What I'm Reading: Drums, Flatbeds, & Giant Negatives

Updated: Aug 6, 2019

We've all seen an old western where at some point, the viewer finds themselves in a dusty prairie town overrun with drunkards and violence. In said town, there will live a mustache-wielding, vest-wearing, proper gentleman, who owns a studio where photographs are made. In this parlor, there are a few props, few clients, and one BEHEMOTH of a camera. This gentleman is using a large format camera which takes HUGE sheet film, typically 4"x5" or larger. For reference, a traditional 35mm film measures 35mmx24mm (1.4"x0.94"), roughly 1/15th the size of a 4"x5" film or 1/60th the size of an even larger 8"x10" sheet film. What does all this mean? Colonel's extra-crispy-chicken-level crispy images. Detail you never imagined obtainable in a picture. More detail than literally meets the eye.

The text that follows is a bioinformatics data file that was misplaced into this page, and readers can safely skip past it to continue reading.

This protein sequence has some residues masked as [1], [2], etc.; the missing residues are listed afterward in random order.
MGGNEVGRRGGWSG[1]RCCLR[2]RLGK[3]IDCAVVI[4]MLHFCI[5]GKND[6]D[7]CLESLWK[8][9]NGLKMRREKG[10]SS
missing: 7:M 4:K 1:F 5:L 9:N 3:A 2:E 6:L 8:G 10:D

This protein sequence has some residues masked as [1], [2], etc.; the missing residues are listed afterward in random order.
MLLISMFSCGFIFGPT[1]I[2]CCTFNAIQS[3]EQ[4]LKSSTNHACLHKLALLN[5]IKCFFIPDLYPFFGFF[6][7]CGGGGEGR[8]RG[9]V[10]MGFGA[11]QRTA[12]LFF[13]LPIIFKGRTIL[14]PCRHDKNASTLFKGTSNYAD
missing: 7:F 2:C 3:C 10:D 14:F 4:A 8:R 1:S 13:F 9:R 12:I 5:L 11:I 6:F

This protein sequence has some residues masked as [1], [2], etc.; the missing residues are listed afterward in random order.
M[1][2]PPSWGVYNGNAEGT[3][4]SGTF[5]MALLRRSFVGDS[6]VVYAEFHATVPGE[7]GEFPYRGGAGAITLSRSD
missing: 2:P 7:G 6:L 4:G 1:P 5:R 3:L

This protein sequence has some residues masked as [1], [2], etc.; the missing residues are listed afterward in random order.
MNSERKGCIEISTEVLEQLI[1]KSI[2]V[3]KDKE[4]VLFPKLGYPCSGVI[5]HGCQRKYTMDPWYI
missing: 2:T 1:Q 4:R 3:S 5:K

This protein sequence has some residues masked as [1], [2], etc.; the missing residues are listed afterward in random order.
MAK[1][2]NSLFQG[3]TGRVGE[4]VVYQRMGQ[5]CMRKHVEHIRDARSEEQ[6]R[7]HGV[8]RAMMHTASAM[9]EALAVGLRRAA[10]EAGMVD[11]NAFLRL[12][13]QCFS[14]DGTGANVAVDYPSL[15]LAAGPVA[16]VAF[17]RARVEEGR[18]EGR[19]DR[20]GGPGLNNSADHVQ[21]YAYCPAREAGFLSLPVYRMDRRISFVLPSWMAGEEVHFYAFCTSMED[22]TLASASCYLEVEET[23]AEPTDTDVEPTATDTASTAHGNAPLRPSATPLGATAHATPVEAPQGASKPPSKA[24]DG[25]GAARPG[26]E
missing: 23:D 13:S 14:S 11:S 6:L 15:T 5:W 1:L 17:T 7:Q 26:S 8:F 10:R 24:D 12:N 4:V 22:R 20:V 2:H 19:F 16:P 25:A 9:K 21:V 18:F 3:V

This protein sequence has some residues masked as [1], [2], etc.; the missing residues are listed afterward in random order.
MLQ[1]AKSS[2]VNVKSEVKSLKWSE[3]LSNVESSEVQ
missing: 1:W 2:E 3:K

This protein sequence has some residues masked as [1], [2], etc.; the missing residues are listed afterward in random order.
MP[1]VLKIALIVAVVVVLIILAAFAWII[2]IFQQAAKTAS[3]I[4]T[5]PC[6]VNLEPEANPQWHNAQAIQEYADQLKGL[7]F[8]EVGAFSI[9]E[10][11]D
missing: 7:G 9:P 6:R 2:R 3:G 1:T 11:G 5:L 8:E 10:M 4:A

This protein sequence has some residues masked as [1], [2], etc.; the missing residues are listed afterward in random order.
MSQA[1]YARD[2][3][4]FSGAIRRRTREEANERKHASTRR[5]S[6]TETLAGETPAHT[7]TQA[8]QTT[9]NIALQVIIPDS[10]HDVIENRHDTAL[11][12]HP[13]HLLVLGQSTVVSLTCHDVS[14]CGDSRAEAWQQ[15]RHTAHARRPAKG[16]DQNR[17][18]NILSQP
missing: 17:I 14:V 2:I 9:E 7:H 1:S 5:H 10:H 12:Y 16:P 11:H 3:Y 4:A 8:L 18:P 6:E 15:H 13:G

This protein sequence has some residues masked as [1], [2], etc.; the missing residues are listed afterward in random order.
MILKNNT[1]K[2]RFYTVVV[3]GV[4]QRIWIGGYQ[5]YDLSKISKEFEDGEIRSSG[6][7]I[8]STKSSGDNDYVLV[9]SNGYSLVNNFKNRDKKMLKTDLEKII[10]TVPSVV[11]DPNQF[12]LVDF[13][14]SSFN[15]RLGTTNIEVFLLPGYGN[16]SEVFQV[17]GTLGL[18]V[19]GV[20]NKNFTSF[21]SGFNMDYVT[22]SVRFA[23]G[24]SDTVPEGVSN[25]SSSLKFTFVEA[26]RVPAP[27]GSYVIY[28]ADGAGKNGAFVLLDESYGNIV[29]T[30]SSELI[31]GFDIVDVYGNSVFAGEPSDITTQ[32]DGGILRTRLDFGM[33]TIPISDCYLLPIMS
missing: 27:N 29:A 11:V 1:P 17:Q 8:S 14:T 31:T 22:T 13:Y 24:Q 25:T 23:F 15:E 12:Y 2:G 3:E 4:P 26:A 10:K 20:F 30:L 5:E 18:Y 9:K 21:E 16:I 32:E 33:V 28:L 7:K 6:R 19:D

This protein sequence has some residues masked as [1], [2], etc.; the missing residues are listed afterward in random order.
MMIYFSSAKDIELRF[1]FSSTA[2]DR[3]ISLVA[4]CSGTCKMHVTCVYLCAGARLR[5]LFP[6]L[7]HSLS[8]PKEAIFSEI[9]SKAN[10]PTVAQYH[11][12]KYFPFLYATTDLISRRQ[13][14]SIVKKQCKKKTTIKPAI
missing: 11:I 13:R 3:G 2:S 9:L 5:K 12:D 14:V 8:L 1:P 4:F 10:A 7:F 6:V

Having neither the time nor patience...nor money for shooting large format film, I live vicariously through individuals like Alex Burke and Michael Strickland, both of whom not only shoots large format film, but shoot it very, very well. As if his photographic genius wasn't enough, each has taken scanning to another level. Rather than using a flatbed scanner like most enthusiasts, they have opted for a 550lb Heidelberg Tango drum scanner. When compared to a traditional flatbed scanner, there are marked improvements in image tonality, shadow detail, and sharpness. To prove this last point, Alex shows the product of a 4"x5" scan, which can easily produce a 5 FOOT print with no degradation in image quality. What's even more interesting...this machine was produced in the 1990's! Although we've come a long way with digital photography in recent years, it is amazing to see what an "outdated machine" and "outdated medium" are capable of. Click the image below to access the original article written by Alex Burke.

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